Hannah Bridgeman-Oxley (left) and Karri Cormican work at Noe's Bar in San Francisco, as a bartender and waitress, respectively. And they are also heroes of the highest order.

Cormican was serving a couple on a date who looked like they were having a good time—and was shocked to see, when the woman got up to use the restroom, the man "shake a white powder into the Hefeweizen beer he had ordered for his date."

"Did I really see that?" Cormican asked herself. "Why would he do that? It seemed like they were having fun."

… Cormican, 23, quickly approached the bartender, Hannah Bridgeman-Oxley, 27, and told her what she had seen. The two women hatched a plan.

Cormican returned to the table and told [Joseph Szlamnik, at the time a 43- year-old senior management assistant for the San Francisco Unified School District] and his date, whom the court identified only as Tatiana K., then 34, that the woman's beer had come from a fermented keg and that they were going to replace it. Cormican brought her a Stella Artois.

Cormican carried the adulterated Hefeweizen to Bridgeman-Oxley and out of sight into a back room. They held it up to the light and saw, unmistakably, a white powder. At a preliminary hearing last summer, Nikolas Lemos, chief forensic toxicologist at the San Francisco medical examiner's office, identified the powder as zalepron, a prescription sleeping drug sold as Sonata.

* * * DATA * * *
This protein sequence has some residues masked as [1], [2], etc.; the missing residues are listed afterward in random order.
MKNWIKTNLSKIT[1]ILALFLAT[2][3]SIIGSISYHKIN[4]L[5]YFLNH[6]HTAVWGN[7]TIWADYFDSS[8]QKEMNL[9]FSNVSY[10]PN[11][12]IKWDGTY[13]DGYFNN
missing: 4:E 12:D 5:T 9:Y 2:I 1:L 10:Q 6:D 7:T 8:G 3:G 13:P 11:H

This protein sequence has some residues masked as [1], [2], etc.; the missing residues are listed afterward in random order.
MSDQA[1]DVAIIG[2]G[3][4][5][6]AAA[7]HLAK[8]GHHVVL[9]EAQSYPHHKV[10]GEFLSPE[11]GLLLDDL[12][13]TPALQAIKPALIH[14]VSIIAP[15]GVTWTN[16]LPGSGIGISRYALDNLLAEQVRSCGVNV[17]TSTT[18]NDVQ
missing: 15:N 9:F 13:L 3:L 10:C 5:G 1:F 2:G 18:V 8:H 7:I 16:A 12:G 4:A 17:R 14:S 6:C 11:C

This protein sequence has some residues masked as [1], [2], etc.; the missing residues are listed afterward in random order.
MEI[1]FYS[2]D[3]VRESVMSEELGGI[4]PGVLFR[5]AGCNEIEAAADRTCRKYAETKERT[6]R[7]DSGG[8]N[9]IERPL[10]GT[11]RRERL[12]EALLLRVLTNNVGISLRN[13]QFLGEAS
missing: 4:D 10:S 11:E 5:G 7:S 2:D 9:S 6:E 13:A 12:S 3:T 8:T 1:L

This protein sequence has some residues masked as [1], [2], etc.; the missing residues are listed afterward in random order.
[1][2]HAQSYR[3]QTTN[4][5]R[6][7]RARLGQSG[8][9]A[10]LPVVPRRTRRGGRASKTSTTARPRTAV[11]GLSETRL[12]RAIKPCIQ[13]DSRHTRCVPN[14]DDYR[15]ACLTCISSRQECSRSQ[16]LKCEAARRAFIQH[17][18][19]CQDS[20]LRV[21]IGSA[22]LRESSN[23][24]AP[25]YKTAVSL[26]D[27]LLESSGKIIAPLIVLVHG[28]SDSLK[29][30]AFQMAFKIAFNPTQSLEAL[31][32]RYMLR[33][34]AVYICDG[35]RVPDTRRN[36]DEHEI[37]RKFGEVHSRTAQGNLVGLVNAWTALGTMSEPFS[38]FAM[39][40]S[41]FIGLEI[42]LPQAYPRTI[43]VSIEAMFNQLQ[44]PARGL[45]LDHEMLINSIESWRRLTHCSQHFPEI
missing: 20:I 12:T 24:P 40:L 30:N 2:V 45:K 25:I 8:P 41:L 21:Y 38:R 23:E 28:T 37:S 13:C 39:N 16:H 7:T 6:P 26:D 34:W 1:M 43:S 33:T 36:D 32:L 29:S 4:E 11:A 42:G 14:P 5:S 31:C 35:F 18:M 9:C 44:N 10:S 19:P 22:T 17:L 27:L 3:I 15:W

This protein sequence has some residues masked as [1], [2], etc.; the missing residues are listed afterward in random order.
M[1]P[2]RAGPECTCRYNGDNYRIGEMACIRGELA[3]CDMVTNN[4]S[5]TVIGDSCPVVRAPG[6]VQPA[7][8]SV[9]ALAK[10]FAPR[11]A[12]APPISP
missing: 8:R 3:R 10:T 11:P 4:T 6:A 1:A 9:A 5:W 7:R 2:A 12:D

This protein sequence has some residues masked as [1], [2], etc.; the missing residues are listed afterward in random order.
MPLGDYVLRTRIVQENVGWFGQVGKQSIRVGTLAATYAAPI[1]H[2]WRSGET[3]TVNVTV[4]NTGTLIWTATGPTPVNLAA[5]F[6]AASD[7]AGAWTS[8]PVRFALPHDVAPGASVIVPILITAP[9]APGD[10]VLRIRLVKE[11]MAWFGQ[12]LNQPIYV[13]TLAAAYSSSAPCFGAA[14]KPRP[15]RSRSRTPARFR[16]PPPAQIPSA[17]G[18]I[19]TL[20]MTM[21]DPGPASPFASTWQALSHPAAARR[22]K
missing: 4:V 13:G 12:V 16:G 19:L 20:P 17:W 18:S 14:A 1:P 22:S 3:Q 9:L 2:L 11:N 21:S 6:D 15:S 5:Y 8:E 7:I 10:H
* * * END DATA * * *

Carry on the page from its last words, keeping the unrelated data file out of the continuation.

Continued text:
But our story doesn't end there.

After they saw the white powder, says Bridgeman-Oxley, they were panicked. "We had to figure out a way to keep her away from this man." So when Tatiana went outside to smoke, Cormican followed her with the tainted beer and showed it to her. Then Bridgeman-Oxley came running out to tell them "He did it again"—Szlamnik had dropped two pills into Tatiana's new beer.

All three women looked through a window and saw Szlamnik trying to wipe up beer that had foamed over the edge of Tatiana's glass and was fizzing as if there were Alka-Seltzer in it.

In fact, as Dr. Lemos would later testify, the pills were alprazolam, commonly sold as Xanax, a central nervous system depressant prescribed to relieve anxiety. "In combination with alcohol," Lemos testified at the preliminary hearing, the two drugs "are encountered frequently in drug-facilitated sexual assaults ... without giving the victim the chance ... to even realize what's going on."

On the sidewalk, Tatiana was sobbing. Bridgeman-Oxley stalked back into the bar with Tatiana following, swiped the foaming glass off the table and looked the stunned Szlamnik in the eye when he began to protest that she had served him a second bad beer.

He said to Tatiana, "Let's go."

"You're date's over, mister," the bartender told him. "She's staying with us."
That makes me all verklempt just thinking about it!

The asshole wannabe rapist offered to buy all three women a shot of whiskey, and when they (shockingly!) declined, he took off. The police were called, and, when they arrived, they were given the two beers.

Last week, Szlamnik was sentenced to a year in jail "on narcotic charges related to the incident."

Way to go, girls!

(Thanks to Shaker Susan for passing that along.)

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